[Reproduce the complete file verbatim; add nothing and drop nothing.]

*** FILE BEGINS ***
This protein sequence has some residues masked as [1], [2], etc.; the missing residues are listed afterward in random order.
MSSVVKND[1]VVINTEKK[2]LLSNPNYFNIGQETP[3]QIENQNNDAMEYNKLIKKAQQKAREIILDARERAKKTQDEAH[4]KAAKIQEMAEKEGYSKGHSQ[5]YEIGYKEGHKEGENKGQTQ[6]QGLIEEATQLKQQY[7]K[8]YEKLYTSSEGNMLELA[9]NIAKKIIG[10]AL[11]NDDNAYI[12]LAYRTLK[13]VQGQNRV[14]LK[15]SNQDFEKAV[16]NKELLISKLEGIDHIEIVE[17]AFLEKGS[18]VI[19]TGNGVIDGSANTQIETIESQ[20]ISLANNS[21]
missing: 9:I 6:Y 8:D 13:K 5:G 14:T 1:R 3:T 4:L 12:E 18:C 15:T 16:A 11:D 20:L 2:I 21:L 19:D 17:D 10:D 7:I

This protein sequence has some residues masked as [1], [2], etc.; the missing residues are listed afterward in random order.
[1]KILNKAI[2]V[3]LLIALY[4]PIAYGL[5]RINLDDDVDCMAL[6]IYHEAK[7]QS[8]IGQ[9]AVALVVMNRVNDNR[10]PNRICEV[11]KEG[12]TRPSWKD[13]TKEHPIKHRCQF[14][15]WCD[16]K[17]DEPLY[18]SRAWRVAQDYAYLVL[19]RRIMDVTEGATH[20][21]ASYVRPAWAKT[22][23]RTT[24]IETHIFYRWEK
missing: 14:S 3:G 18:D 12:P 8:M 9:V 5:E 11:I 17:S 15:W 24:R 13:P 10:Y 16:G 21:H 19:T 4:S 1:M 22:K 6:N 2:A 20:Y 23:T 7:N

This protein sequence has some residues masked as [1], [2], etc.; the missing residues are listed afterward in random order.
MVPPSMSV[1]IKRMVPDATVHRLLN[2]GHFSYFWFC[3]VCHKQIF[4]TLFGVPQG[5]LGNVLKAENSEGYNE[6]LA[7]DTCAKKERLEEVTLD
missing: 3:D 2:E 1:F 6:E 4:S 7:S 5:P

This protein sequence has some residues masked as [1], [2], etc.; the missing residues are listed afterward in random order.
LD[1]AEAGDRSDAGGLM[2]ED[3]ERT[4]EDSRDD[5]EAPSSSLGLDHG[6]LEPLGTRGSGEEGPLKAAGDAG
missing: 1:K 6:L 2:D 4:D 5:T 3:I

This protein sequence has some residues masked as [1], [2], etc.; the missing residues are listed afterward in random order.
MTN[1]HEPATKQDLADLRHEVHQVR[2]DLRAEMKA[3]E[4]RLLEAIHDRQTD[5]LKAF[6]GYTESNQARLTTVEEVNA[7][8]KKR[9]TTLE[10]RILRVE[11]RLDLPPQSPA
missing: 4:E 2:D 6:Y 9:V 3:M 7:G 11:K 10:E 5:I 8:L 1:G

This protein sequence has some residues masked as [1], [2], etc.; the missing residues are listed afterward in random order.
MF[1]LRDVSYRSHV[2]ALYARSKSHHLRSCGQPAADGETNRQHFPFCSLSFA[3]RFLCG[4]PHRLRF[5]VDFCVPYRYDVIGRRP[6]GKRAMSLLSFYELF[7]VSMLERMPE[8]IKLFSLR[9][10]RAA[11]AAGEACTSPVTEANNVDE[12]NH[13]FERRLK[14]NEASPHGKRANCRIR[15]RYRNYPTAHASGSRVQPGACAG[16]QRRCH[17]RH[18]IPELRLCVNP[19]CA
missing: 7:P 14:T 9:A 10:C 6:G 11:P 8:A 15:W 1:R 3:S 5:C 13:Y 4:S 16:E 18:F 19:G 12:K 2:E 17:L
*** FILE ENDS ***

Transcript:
This protein sequence has some residues masked as [1], [2], etc.; the missing residues are listed afterward in random order.
MSSVVKND[1]VVINTEKK[2]LLSNPNYFNIGQETP[3]QIENQNNDAMEYNKLIKKAQQKAREIILDARERAKKTQDEAH[4]KAAKIQEMAEKEGYSKGHSQ[5]YEIGYKEGHKEGENKGQTQ[6]QGLIEEATQLKQQY[7]K[8]YEKLYTSSEGNMLELA[9]NIAKKIIG[10]AL[11]NDDNAYI[12]LAYRTLK[13]VQGQNRV[14]LK[15]SNQDFEKAV[16]NKELLISKLEGIDHIEIVE[17]AFLEKGS[18]VI[19]TGNGVIDGSANTQIETIESQ[20]ISLANNS[21]
missing: 9:I 6:Y 8:D 13:K 5:G 14:T 1:R 3:T 4:L 12:E 18:C 15:T 16:A 11:D 20:L 2:I 21:L 19:D 17:D 10:D 7:I

This protein sequence has some residues masked as [1], [2], etc.; the missing residues are listed afterward in random order.
[1]KILNKAI[2]V[3]LLIALY[4]PIAYGL[5]RINLDDDVDCMAL[6]IYHEAK[7]QS[8]IGQ[9]AVALVVMNRVNDNR[10]PNRICEV[11]KEG[12]TRPSWKD[13]TKEHPIKHRCQF[14][15]WCD[16]K[17]DEPLY[18]SRAWRVAQDYAYLVL[19]RRIMDVTEGATH[20][21]ASYVRPAWAKT[22][23]RTT[24]IETHIFYRWEK
missing: 14:S 3:G 18:D 12:P 8:M 9:V 5:E 11:I 17:S 15:W 24:R 13:P 10:Y 16:G 21:H 19:T 4:S 1:M 22:K 6:N 2:A 20:Y 23:T 7:N

This protein sequence has some residues masked as [1], [2], etc.; the missing residues are listed afterward in random order.
MVPPSMSV[1]IKRMVPDATVHRLLN[2]GHFSYFWFC[3]VCHKQIF[4]TLFGVPQG[5]LGNVLKAENSEGYNE[6]LA[7]DTCAKKERLEEVTLD
missing: 3:D 2:E 1:F 6:E 4:S 7:S 5:P

This protein sequence has some residues masked as [1], [2], etc.; the missing residues are listed afterward in random order.
LD[1]AEAGDRSDAGGLM[2]ED[3]ERT[4]EDSRDD[5]EAPSSSLGLDHG[6]LEPLGTRGSGEEGPLKAAGDAG
missing: 1:K 6:L 2:D 4:D 5:T 3:I

This protein sequence has some residues masked as [1], [2], etc.; the missing residues are listed afterward in random order.
MTN[1]HEPATKQDLADLRHEVHQVR[2]DLRAEMKA[3]E[4]RLLEAIHDRQTD[5]LKAF[6]GYTESNQARLTTVEEVNA[7][8]KKR[9]TTLE[10]RILRVE[11]RLDLPPQSPA
missing: 4:E 2:D 6:Y 9:V 3:M 7:G 11:K 10:E 5:I 8:L 1:G

This protein sequence has some residues masked as [1], [2], etc.; the missing residues are listed afterward in random order.
MF[1]LRDVSYRSHV[2]ALYARSKSHHLRSCGQPAADGETNRQHFPFCSLSFA[3]RFLCG[4]PHRLRF[5]VDFCVPYRYDVIGRRP[6]GKRAMSLLSFYELF[7]VSMLERMPE[8]IKLFSLR[9][10]RAA[11]AAGEACTSPVTEANNVDE[12]NH[13]FERRLK[14]NEASPHGKRANCRIR[15]RYRNYPTAHASGSRVQPGACAG[16]QRRCH[17]RH[18]IPELRLCVNP[19]CA
missing: 7:P 14:T 9:A 10:C 6:G 11:P 8:A 15:W 1:R 3:S 5:C 13:Y 4:S 16:E 18:F 19:G 12:K 2:E 17:L